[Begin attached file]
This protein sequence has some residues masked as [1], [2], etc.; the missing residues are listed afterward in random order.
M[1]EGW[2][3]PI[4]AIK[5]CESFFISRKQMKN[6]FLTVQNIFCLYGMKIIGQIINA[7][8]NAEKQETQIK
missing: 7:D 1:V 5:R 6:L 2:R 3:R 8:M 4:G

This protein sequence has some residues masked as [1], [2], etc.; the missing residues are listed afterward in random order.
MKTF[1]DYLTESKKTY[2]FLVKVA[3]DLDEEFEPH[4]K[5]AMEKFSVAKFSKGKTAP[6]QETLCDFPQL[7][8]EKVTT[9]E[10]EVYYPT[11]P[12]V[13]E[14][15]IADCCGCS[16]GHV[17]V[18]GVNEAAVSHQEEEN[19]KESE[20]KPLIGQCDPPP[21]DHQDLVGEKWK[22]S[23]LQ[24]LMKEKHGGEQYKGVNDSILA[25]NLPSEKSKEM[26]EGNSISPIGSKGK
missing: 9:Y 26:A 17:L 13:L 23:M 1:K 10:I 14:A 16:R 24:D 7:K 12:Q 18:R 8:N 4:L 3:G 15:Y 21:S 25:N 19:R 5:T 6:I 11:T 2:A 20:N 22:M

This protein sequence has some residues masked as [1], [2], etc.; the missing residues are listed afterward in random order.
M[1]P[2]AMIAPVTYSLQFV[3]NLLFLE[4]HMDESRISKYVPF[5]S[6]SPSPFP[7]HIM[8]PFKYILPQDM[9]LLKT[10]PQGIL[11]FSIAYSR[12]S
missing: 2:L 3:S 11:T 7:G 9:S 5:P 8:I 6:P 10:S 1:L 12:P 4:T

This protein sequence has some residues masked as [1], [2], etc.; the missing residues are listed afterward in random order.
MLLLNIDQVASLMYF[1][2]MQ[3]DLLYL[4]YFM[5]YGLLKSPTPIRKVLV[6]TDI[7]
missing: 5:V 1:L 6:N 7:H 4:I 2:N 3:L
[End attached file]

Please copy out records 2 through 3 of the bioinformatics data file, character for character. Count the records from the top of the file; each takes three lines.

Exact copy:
This protein sequence has some residues masked as [1], [2], etc.; the missing residues are listed afterward in random order.
MKTF[1]DYLTESKKTY[2]FLVKVA[3]DLDEEFEPH[4]K[5]AMEKFSVAKFSKGKTAP[6]QETLCDFPQL[7][8]EKVTT[9]E[10]EVYYPT[11]P[12]V[13]E[14][15]IADCCGCS[16]GHV[17]V[18]GVNEAAVSHQEEEN[19]KESE[20]KPLIGQCDPPP[21]DHQDLVGEKWK[22]S[23]LQ[24]LMKEKHGGEQYKGVNDSILA[25]NLPSEKSKEM[26]EGNSISPIGSKGK
missing: 9:Y 26:A 17:L 13:L 23:M 1:K 10:I 14:A 16:R 24:D 7:K 12:Q 18:R 8:N 4:L 3:G 15:Y 21:S 25:N 19:R 5:T 6:I 11:T 2:A 20:N 22:M

This protein sequence has some residues masked as [1], [2], etc.; the missing residues are listed afterward in random order.
M[1]P[2]AMIAPVTYSLQFV[3]NLLFLE[4]HMDESRISKYVPF[5]S[6]SPSPFP[7]HIM[8]PFKYILPQDM[9]LLKT[10]PQGIL[11]FSIAYSR[12]S
missing: 2:L 3:S 11:T 7:G 9:S 5:P 8:I 6:P 10:S 1:L 12:P 4:T